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# The Greatest Integer Function - Problem 2

###### Norm Prokup

###### Norm Prokup

**Cornell University**

PhD. in Mathematics

Norm was 4th at the 2004 USA Weightlifting Nationals! He still trains and competes occasionally, despite his busy schedule.

Let’s graph the transformation of the greatest integer function. y equals -2 times the greatest integer less than or equal to x plus 1 plus 3. The parent function here is y equals the greatest integer less than or equal to x. I’ve got a graph of the function right here. Usually what I do when I’m graphing transformations is, I start with a table of values for my parent function. And I use the letter u, especially when there are horizontal transformations instead of x.

This one’s interesting though because, there is a whole interval of numbers that have an output of zero, and a whole interval of numbers that have an output of 1 and so on. And so, the way I want to deal with that is that I actually want to, on my table, I’m actually going to put the entire interval down that gives me zero. That’s the numbers from zero to 1 not including 1. So this interval, every number in this interval will give me an output of zero.

Every number from 1 to 2 not including 2, will give me an output of 1. Every number from 2 to 3, not including 3 will give me an output of 2 and so on. I can go in the negative direction. Every number from 1 to zero not including zero will give me -1. Now my transformation is -2 times the greatest integer less than or equal to x plus 1 plus 3. I need to take care of my horizontal transformations first.

The way I usually do that is I substitute u for x plus 1. If u equals x plus 1, then x equals u minus 1. To get my x values here I take my u values and subtract 1. Now since I have whole intervals, what I’m going to do is subtract 1 from each endpoint. The result is this becomes [-1, 0). This becomes [0, 1). This becomes [1, 2). This becomes [-2, -1).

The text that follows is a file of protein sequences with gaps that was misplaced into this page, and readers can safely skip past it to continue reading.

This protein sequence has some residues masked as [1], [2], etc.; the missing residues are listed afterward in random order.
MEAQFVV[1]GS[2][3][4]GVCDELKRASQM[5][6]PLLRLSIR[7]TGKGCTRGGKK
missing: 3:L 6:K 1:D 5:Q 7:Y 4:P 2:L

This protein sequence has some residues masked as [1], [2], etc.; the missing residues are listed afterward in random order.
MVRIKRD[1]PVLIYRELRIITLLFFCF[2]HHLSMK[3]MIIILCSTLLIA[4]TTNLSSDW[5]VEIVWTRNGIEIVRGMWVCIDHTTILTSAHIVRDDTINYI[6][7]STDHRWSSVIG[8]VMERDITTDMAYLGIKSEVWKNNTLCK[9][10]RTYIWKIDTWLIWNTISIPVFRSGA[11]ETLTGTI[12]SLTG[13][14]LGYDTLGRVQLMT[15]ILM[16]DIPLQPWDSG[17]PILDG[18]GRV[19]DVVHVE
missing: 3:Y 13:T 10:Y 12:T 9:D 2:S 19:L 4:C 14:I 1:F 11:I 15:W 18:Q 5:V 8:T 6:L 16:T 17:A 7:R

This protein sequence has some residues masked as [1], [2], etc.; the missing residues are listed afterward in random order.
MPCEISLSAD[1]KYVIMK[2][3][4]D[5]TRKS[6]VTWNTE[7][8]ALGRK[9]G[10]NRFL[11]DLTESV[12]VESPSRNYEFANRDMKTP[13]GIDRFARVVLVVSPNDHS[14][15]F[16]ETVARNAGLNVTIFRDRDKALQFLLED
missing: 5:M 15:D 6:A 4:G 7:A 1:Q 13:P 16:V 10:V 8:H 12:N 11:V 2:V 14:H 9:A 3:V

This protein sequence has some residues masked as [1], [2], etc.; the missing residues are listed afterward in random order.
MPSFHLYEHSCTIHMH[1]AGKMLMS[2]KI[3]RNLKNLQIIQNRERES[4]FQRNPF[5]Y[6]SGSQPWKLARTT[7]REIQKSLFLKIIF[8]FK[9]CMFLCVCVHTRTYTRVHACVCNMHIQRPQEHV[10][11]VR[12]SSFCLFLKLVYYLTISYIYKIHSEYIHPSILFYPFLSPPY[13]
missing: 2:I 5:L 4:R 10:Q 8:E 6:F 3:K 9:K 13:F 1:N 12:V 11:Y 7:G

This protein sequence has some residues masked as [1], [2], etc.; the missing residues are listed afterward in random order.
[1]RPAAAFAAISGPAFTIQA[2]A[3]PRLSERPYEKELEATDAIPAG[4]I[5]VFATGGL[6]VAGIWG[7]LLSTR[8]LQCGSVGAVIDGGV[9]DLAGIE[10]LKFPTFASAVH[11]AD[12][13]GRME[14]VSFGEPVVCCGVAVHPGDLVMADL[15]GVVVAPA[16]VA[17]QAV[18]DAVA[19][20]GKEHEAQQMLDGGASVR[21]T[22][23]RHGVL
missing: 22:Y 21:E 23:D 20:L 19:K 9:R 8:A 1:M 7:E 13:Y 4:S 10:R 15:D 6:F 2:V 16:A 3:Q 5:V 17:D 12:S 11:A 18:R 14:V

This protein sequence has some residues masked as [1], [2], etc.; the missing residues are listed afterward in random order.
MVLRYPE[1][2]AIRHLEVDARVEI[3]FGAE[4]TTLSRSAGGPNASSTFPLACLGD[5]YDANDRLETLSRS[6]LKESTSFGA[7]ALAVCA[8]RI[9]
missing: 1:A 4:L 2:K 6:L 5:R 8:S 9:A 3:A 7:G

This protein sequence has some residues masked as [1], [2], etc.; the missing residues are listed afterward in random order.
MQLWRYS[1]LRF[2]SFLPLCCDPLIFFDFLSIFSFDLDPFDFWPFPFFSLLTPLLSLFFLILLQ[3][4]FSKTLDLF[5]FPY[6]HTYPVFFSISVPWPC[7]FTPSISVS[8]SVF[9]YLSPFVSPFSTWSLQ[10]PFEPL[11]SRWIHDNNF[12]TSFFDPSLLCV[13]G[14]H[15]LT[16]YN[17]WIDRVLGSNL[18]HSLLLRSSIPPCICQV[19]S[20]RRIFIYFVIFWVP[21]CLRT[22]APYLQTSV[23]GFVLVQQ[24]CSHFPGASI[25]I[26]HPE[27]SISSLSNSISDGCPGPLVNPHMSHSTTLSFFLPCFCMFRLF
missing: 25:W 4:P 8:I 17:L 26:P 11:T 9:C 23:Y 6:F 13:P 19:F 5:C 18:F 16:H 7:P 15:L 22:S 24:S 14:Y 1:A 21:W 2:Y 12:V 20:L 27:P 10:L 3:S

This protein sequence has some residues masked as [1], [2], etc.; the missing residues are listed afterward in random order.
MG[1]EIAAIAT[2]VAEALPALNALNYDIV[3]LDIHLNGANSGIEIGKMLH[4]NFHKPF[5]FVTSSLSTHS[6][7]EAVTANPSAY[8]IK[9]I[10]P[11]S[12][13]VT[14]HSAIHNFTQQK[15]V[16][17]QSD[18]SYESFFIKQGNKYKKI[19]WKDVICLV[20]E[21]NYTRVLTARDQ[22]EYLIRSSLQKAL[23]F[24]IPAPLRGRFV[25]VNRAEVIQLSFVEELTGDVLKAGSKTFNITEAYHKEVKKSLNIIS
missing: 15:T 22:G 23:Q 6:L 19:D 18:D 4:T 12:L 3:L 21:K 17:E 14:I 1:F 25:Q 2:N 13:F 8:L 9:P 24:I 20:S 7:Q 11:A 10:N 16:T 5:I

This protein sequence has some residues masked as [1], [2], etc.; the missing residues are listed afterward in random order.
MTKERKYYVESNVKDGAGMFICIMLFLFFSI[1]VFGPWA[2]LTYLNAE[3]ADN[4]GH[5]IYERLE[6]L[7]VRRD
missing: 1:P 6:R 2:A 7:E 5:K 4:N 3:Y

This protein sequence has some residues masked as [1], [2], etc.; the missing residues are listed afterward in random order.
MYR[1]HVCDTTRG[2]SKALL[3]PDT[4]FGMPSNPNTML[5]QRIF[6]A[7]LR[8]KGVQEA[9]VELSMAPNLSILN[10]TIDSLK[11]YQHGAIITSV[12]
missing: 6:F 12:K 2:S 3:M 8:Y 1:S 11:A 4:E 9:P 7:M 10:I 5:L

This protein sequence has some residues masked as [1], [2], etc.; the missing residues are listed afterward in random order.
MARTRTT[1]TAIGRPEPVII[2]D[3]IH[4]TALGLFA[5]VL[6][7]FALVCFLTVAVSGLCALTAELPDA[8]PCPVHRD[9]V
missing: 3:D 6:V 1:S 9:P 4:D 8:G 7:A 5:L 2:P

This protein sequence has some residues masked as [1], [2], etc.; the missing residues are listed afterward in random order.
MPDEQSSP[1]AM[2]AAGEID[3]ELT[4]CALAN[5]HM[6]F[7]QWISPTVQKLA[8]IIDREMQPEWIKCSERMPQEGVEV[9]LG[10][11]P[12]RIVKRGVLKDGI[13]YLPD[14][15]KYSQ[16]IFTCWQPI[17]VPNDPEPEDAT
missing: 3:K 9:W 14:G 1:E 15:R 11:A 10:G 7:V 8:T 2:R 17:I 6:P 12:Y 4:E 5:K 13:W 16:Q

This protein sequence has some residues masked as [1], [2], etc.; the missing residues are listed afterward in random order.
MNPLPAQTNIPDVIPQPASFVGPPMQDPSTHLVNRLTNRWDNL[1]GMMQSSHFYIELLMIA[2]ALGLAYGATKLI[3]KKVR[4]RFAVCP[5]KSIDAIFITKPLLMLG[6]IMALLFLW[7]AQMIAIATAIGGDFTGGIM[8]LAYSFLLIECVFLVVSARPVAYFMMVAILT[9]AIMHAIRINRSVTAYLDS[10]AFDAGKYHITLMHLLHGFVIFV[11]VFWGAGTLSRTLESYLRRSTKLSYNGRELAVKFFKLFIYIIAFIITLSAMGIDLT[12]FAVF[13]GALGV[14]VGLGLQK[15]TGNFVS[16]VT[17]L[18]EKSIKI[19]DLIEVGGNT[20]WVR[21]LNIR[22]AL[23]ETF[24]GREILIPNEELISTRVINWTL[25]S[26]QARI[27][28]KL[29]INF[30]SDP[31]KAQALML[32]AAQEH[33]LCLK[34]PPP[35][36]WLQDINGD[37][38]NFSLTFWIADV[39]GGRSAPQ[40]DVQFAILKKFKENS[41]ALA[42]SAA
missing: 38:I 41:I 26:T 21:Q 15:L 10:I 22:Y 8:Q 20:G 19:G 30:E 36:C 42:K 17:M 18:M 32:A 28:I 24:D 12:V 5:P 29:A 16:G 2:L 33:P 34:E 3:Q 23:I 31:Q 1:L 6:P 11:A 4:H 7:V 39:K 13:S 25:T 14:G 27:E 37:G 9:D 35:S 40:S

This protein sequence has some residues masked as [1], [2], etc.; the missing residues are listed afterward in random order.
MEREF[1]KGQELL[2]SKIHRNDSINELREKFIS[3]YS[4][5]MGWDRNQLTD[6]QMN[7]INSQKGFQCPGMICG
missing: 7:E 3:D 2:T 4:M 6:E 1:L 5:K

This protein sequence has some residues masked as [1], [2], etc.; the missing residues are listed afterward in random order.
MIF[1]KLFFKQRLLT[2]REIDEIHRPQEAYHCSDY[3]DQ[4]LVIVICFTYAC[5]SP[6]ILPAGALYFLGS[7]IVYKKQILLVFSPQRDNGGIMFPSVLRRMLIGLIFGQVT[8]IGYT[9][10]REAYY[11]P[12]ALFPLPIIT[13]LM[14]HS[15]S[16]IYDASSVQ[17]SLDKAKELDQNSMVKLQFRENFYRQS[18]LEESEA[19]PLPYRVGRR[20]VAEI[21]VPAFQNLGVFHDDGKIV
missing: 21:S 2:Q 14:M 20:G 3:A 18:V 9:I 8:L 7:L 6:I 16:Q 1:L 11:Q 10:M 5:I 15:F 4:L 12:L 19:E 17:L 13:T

What happens to the y values? Remember that x plus 1 is u so this is minus 2 times the greatest integer of u plus 3. So minus 2 times this column plus 3. Minus 2 times zero plus 3 is 3. Minus 2 times 1, -2 plus 3, is 1. Minus 2 times 2 is -4, plus 3 is -1 and minus 2 times -1 is 2 plus 3 is 5. Let me start by graphing all these, and they’re not just points, they are whole segments, from -1 to zero, I have 3. So -1’s here, zero’s here and I get the value 3. So my graph will look like that. That little segment there.

From zero to 1 I have 1. So over here 1. From 1 to 2 I get -1, so that’s down here. From -1 to -2 I get 5,that’s over here so I want to get 5. And this is going to continue up this way and down this way. I’ll draw one more though. You can indicate that it continues with an ellipsis in each direction. That’s our final graph; this is our transformed greatest integer function.

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###### Norm Prokup

PhD. in Mathematics, University of Rhode Island

B.S. in Mechanical Engineering, Cornell University

He uses really creative examples for explaining tough concepts and illustrates them perfectly on the whiteboard. It's impossible to get lost during his lessons.

Thiswas EXCELLENT! I am a math teacher and have been looking for an easy/logical way to explain the lateral area of a cone to my students and this was incredibly helpful, thank you very much!”

I just learned more In 3 minutes of polygons here than I do in 3 weeks in my math class”

Hahaha, his examples are the same problems of my math HW!”

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